I had to go to archives for this one, but Jan. 27, 2007 I wrote "Karnak at the Council". I include from that, the following quote:
"In other action, Council approved, as expected, the tennis courts deal. I seem to have gotten their attention by appealing, tongue in cheek, for funds to provide the San Angelo Billiards Association, of which I am a member, a central pool hall with say, 24 regulation size tables. Discussing this later with individual members, I was surprised that almost none seemed to have considered the possibility of creating a Facilities Corp. to deal with the now inevitable requests from every sports group in town. “If tennis gets money, why can't (curling, archery, paintball, pick your pet)”, will be the litany. Tennis got a rather substantial sum, by the way, $750,000 total. "With that precedent, I can promise you other sports enthusiasts will be appearing before Council, hat in hand, asking that said hat be filled with public money."
Well, whodathunkit, Council is now wrestling with funding for a Little League request, they want money. I think it's time we got serious about the Sports Facilities Corp. option. This is provided for, dare I say, encouraged by Local Gov't Code Chap. 303 of Texas Statutes.
If Council approves such a Corporation it would provide future sports related supplicants an opportunity and give Council a buffer between them and direct tax expenditures. The Facilities Corp. would be empowered to take a proposal, issue bonds, sell them and repay them, all without a link to the City budget. It would say to future applicants "bring us a good business plan, we can issue bonds and see if anybody bites".
Yes, we have a troubled economy, but part of that, people with money are looking for some place more productive than "under the bed" to put investments. Every time a sports proposal is brought forth we hear all sorts of optimistic numbers thrown about as to the "economic impact" of (pick your pet sport). Having applicants first come before a Sports Facilities Corp. board would put a little market discipline into this numerology.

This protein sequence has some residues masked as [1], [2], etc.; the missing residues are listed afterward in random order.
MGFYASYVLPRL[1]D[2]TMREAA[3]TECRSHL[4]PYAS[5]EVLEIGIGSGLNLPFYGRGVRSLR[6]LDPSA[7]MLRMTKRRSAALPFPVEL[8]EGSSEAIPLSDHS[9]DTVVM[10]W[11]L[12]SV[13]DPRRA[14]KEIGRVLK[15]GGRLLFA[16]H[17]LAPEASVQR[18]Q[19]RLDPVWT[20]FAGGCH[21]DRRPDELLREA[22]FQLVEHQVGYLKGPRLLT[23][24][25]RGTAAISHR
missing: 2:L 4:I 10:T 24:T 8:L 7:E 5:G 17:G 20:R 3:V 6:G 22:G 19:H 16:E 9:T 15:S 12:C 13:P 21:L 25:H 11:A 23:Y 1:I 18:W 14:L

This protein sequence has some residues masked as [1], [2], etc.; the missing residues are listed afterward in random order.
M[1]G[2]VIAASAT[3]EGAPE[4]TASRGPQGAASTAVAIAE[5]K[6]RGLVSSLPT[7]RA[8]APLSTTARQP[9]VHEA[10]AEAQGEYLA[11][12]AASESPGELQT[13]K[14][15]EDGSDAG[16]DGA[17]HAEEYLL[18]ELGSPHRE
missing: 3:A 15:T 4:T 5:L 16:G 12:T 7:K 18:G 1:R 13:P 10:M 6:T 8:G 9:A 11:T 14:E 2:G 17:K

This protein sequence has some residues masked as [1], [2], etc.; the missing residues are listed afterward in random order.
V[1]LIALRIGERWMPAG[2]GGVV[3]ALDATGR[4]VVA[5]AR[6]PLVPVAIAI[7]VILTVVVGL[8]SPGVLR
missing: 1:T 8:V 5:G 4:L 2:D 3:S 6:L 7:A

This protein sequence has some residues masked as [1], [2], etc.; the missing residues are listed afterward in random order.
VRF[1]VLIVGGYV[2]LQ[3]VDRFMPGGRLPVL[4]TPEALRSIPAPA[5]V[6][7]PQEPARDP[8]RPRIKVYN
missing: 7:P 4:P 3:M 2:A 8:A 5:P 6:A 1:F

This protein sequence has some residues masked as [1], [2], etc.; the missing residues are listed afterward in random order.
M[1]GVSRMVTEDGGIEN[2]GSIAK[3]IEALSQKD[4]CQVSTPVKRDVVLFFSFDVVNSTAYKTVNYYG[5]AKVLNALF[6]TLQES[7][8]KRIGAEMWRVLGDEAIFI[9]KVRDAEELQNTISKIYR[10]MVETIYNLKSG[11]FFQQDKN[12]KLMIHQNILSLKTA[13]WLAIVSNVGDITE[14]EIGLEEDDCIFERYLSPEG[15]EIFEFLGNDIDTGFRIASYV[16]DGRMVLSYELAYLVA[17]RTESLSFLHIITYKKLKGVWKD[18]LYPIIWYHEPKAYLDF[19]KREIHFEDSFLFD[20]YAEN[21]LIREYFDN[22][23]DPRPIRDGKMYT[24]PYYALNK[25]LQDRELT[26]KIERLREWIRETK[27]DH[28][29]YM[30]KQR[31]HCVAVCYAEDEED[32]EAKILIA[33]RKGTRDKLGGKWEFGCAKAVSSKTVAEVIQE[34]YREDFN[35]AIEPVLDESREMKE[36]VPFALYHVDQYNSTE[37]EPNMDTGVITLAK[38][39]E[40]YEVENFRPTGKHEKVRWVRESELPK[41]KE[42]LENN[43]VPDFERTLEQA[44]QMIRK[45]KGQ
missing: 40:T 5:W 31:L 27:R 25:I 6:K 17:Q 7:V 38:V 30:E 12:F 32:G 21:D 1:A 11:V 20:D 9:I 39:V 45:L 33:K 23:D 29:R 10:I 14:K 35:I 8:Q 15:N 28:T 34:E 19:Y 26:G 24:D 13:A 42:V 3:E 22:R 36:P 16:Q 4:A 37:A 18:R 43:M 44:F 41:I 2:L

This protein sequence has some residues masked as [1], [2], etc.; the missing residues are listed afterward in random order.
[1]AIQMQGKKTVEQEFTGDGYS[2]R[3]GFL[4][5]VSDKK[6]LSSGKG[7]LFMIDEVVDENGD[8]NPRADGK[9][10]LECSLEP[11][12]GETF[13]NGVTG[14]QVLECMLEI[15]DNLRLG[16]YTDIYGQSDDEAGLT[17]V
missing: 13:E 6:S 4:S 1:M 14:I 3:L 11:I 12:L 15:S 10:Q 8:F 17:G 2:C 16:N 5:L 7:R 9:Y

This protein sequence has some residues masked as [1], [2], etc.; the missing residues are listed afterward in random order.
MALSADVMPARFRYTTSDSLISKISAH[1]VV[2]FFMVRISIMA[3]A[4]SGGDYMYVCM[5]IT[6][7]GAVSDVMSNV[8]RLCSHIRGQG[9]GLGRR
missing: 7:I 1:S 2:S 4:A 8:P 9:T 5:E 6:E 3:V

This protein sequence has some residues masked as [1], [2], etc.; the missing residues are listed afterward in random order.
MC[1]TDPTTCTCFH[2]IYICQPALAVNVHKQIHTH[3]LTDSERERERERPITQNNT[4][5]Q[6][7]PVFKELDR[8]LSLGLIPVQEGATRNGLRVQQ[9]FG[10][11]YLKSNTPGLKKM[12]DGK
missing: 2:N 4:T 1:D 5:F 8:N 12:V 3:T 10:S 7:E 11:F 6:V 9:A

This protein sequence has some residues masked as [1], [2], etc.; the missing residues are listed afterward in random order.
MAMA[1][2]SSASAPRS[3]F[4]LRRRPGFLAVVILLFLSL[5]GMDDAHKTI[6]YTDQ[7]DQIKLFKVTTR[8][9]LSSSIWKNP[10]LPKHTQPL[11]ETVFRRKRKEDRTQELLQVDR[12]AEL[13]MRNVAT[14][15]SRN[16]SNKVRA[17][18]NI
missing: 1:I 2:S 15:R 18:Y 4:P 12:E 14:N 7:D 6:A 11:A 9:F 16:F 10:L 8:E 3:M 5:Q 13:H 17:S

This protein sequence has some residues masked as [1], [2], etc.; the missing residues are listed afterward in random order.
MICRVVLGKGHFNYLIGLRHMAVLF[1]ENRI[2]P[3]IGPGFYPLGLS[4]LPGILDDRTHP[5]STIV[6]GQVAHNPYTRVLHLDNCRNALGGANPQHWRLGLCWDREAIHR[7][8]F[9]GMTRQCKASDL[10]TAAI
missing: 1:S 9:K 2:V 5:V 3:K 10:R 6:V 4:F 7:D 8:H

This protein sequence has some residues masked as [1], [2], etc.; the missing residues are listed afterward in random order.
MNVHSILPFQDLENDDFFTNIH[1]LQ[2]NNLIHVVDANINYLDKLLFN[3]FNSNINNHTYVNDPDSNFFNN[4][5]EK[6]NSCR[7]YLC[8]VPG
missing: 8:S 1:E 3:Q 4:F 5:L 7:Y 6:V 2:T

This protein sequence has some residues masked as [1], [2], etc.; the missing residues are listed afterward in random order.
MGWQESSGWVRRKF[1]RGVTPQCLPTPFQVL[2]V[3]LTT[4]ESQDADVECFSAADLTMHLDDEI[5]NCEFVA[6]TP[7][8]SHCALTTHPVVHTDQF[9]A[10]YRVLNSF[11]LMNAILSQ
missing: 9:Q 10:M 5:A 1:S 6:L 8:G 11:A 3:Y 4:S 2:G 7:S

There would always remain the option of after review, coming before Council, hat abjectly in hand, and making a case for one's pet project being worthy of taxpayer subsidy. Council would, one hopes, have better numbers to play with. Going back to tennis, I own one tennis ball. I use it to fluff up the goosedown in my coat when I tumble-dry it. Why is my tax money paying for lights on tennis courts I will never use? Otra vez, I love badmiton, an impossible game to play in West Texas wind. Where are my badmition courts?
This Council has made great strides toward future fiscal responsibility in capital improvements, including a Charter Amendment to make some of that improvement binding on future Councils. We should start subjecting sports related items to a similar budget discipline. The day of simply stating "it's for the kids and it will bring in a kazillion dollars in economic impact" needs to be put on the far back burner.
I'm not trying to be the Grinch here. I'd love to see more kids active in sports of all kinds. Try HEB on a weekend, we have too many kids whose girth equals or exceeds their height. When I was a kid, I did Little League, swimming, wrestling in school, martial arts on my own. Best I recall, once the facility was built, it was up to the league to support itself. Sell ads, wash cars, cajole sponsors, that was up to us.
There is not a lot of down-side to a responsibly managed Sports Facilities Corp. Best case, a good plan is presented, bonded, bond-holders get paid, we have a new sport ongoing, and might actually see some favorable "economic impact". Worst case, the business plan falls short and we have a vacant field of dreams. Key word is "responsible". While Chap. 303 protects the authorizing entity (City of San Angelo) from direct liability, IF we put a bunch of over-enthusiastic cowboys in charge and a few bonds go south, that could indirectly affect the city by tainting us with potential City bond investors. Upside of that scenario the "sponsoring entity" can rein in the corporation as needed. Should the corporation issue an ill-advised bond, well, we can't unscramble that egg, but we could fire the chef so to speak and keep him from scrambling any more.
As Karnak predicted in 2007, the tennis precedent has encouraged others to come before Council, empty hat in hand. We should take a good look at the Chap 303 option for future funding and screening of proposals.